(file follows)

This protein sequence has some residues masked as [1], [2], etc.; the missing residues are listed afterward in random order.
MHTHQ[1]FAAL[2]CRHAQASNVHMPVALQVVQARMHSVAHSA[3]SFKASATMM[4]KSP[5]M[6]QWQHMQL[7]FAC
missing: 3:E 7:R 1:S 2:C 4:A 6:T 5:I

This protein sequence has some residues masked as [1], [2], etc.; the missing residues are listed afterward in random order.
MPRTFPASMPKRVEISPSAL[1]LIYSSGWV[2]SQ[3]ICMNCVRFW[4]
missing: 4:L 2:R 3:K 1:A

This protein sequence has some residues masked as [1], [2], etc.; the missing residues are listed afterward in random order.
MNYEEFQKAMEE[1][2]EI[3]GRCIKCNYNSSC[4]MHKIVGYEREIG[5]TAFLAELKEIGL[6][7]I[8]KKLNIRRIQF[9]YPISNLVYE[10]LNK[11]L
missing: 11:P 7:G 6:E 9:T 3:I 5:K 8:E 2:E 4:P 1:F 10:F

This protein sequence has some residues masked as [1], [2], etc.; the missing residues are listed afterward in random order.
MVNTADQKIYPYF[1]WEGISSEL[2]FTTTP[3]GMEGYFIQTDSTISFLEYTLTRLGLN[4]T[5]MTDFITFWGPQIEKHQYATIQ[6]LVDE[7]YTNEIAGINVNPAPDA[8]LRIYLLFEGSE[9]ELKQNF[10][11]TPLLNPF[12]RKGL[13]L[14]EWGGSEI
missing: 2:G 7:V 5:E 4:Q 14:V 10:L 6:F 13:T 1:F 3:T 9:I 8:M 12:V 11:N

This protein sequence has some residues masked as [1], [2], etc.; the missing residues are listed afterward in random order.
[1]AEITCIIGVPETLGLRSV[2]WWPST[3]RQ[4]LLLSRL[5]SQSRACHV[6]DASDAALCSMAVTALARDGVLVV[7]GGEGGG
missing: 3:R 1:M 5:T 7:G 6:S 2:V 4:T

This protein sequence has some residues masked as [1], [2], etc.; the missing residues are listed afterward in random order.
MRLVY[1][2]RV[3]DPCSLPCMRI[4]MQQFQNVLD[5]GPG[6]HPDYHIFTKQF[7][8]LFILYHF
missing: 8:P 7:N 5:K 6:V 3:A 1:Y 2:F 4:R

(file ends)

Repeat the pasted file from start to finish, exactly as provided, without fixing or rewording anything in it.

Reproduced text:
This protein sequence has some residues masked as [1], [2], etc.; the missing residues are listed afterward in random order.
MHTHQ[1]FAAL[2]CRHAQASNVHMPVALQVVQARMHSVAHSA[3]SFKASATMM[4]KSP[5]M[6]QWQHMQL[7]FAC
missing: 3:E 7:R 1:S 2:C 4:A 6:T 5:I

This protein sequence has some residues masked as [1], [2], etc.; the missing residues are listed afterward in random order.
MPRTFPASMPKRVEISPSAL[1]LIYSSGWV[2]SQ[3]ICMNCVRFW[4]
missing: 4:L 2:R 3:K 1:A

This protein sequence has some residues masked as [1], [2], etc.; the missing residues are listed afterward in random order.
MNYEEFQKAMEE[1][2]EI[3]GRCIKCNYNSSC[4]MHKIVGYEREIG[5]TAFLAELKEIGL[6][7]I[8]KKLNIRRIQF[9]YPISNLVYE[10]LNK[11]L
missing: 11:P 7:G 6:E 9:T 3:I 5:K 8:E 2:E 4:P 1:F 10:F

This protein sequence has some residues masked as [1], [2], etc.; the missing residues are listed afterward in random order.
MVNTADQKIYPYF[1]WEGISSEL[2]FTTTP[3]GMEGYFIQTDSTISFLEYTLTRLGLN[4]T[5]MTDFITFWGPQIEKHQYATIQ[6]LVDE[7]YTNEIAGINVNPAPDA[8]LRIYLLFEGSE[9]ELKQNF[10][11]TPLLNPF[12]RKGL[13]L[14]EWGGSEI
missing: 2:G 7:V 5:E 4:Q 14:V 10:L 6:F 13:T 1:F 3:T 9:I 8:M 12:V 11:N

This protein sequence has some residues masked as [1], [2], etc.; the missing residues are listed afterward in random order.
[1]AEITCIIGVPETLGLRSV[2]WWPST[3]RQ[4]LLLSRL[5]SQSRACHV[6]DASDAALCSMAVTALARDGVLVV[7]GGEGGG
missing: 3:R 1:M 5:T 7:G 6:S 2:V 4:T

This protein sequence has some residues masked as [1], [2], etc.; the missing residues are listed afterward in random order.
MRLVY[1][2]RV[3]DPCSLPCMRI[4]MQQFQNVLD[5]GPG[6]HPDYHIFTKQF[7][8]LFILYHF
missing: 8:P 7:N 5:K 6:V 3:A 1:Y 2:F 4:R